Flow batteries are suited for use in several application areas, including utility-scale energy storage, microgrids, renewables integration, backup power, and remote and off-grid power. Flow batteries are highly scalable, and their power and energy ratings can also be scaled independently. They have very little or no self-discharge current.
Flow batteries have demonstrated cycle lives of over 10,000 cycles with minimal capacity degradation. These systems typically have wider operating temperature ranges than conventional rechargeable batteries, and they are generally present little or no fire hazard and limited toxicity. But those advantages come with associated costs.
Flow batteries are a developing and immature technology and are, therefore, still declining in cost. Competitive systems based on Lithium-ion batteries, on the other hand, benefit from the commodity pricing associated with the highly-developed status of Lithium-ion technology. The plumbing for flow batteries, the need for controls, cooling systems, pumps, and other active components also contributed to the cost of flow batteries compared with conventional rechargeable batteries such as lithium-ions. Those “balance of system” elements also add maintenance costs for flow batteries.
In addition, flow batteries typically need a finite time for startup that can range from a few tens of milliseconds to tens of seconds, or even longer, to reach full power. Ramp up times can be kept to the millisecond range if the pumps are kept running continuously.
Flow batteries are scalable
Vanadium flow batteries, and flow batteries, in general, offer users the ability to scale the system in terms of both energy storage capacity and power delivery capability. As shown below, flow batteries store electricity as chemical energy in two large tanks. The tanks are filled with salts dissolved in inorganic acids. The tanks are connected with one or more electrochemical cells via which the flow batteries are charged and discharged. The surface area of the cells determines the output of the batteries. Capacity can be changed easily by increasing the size of the tanks.
From microgrids to grid-scale storage with renewables
As the potential size of flow batteries increases, so does the potential to use flow batteries in utility-scale installations. In applications such as renewables integration, load shifting, and peak shaving, flow batteries compete with other technologies such as various rechargeable batteries and thermal energy storage. In wind farms, flow batteries can store excess electricity produced when it is very windy and then feed it back into the grid when the wind dies down.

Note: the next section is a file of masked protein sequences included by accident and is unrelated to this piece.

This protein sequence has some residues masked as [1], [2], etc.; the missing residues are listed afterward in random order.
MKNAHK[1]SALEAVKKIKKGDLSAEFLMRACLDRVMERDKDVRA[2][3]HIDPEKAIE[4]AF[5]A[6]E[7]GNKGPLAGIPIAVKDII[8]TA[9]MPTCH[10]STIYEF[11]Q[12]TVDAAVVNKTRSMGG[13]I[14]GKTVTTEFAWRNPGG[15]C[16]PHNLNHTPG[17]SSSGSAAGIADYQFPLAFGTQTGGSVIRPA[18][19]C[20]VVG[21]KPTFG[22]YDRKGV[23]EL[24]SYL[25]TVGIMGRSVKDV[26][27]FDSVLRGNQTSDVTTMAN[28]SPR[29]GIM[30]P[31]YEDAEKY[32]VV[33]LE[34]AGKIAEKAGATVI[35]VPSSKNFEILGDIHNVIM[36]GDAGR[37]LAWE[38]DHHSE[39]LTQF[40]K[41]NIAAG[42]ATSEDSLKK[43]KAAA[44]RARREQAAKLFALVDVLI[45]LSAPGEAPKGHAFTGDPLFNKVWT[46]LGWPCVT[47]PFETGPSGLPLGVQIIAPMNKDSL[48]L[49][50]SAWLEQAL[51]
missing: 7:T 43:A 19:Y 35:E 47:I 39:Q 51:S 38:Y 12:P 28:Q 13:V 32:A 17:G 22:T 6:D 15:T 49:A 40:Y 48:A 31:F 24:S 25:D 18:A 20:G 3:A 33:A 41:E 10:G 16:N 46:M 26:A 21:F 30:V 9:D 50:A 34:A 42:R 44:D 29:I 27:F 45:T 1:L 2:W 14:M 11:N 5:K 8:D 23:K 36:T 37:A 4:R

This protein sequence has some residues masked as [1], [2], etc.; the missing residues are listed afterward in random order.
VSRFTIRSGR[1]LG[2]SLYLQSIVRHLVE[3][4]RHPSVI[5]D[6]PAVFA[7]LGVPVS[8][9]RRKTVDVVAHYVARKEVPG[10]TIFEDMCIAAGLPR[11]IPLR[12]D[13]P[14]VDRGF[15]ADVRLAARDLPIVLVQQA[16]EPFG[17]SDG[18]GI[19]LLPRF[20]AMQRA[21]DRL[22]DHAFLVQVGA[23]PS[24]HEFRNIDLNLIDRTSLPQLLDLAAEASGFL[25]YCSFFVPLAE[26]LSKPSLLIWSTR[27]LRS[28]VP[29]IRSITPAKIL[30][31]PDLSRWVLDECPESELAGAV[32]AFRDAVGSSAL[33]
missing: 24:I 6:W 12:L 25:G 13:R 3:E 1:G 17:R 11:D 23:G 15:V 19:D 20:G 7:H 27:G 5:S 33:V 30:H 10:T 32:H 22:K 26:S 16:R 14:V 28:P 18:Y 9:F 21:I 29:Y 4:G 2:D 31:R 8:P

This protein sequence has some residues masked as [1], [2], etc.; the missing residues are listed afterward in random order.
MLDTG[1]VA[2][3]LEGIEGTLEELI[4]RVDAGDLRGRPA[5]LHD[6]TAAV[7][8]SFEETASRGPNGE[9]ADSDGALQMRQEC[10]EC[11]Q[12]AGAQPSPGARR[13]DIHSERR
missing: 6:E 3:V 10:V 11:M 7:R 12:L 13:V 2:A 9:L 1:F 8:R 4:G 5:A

According to a recent study by the National Renewable Energy Laboratory (NREL), emerging large-scale energy storage technologies are making 100% penetration by renewable energy sources an increasing possibility. NREL’s Renewable Electricity Futures Study estimated that 120 gigawatts of storage would be needed across the continental United States by 2050 when the scenario imagined a future where 80% of electricity will come from renewable resources. The country currently has 22 gigawatts of storage from pumped hydropower, and another gigawatt in batteries.
Other utility-scale and microgrid applications for flow batteries include:
- Behind the meter storage for lower utility rates
- Volt/VAR support
- Peak shaving and replacing high-cost natural gas and diesel generators
- Electricity arbitrage between high-cost and low-cost suppliers and markets
Remote power and telecommunications backup power
For remote power and telecommunications backup power 48-Vdc zinc-bromine flow batteries, such as those offered by Redflow, solve many of the problems that impact telecommunications providers These include the ability to operate in warm (up to 50 degrees C, 122 degrees F) and dusty conditions without active cooling; long-term storage at any state of charge, from empty to full for up to 10 years, without damaging the battery; and construction materials with little resale value, making them less attractive to thieves. These features can make flow batteries especially desirable in developing nations in Africa, Asia, and the Indian subcontinent, where wireless telephony and Internet access have leapfrogged wired telco infrastructure, often in areas with unstable or no grid access.
Seven zinc-bromine flow batteries installed at a remote telecommunications site (Image: Redflow)
Redflow also offers a Large Scale Battery (LSB) reference platform that demonstrates a straightforward and proven model for deploying the company’s zinc-bromine flow batteries in large energy storage systems. Deployed in a six-meter (20-foot) shipping container, Redflow’s LSB reference platform contains as many as 45 zinc-bromine flow batteries and six 12kW battery inverter/chargers, providing users with 24/7 monitoring and scalable energy capacity to as much as 450 kilowatt-hours.
Declining Renewable Costs Drive Focus on Energy Storage, National Renewable Energy Laboratory
Flow batteries offer utilities another energy storage option, Burns McDonnell
Redox flow batteries: Energy storage systems for renewables, thyssenkrupp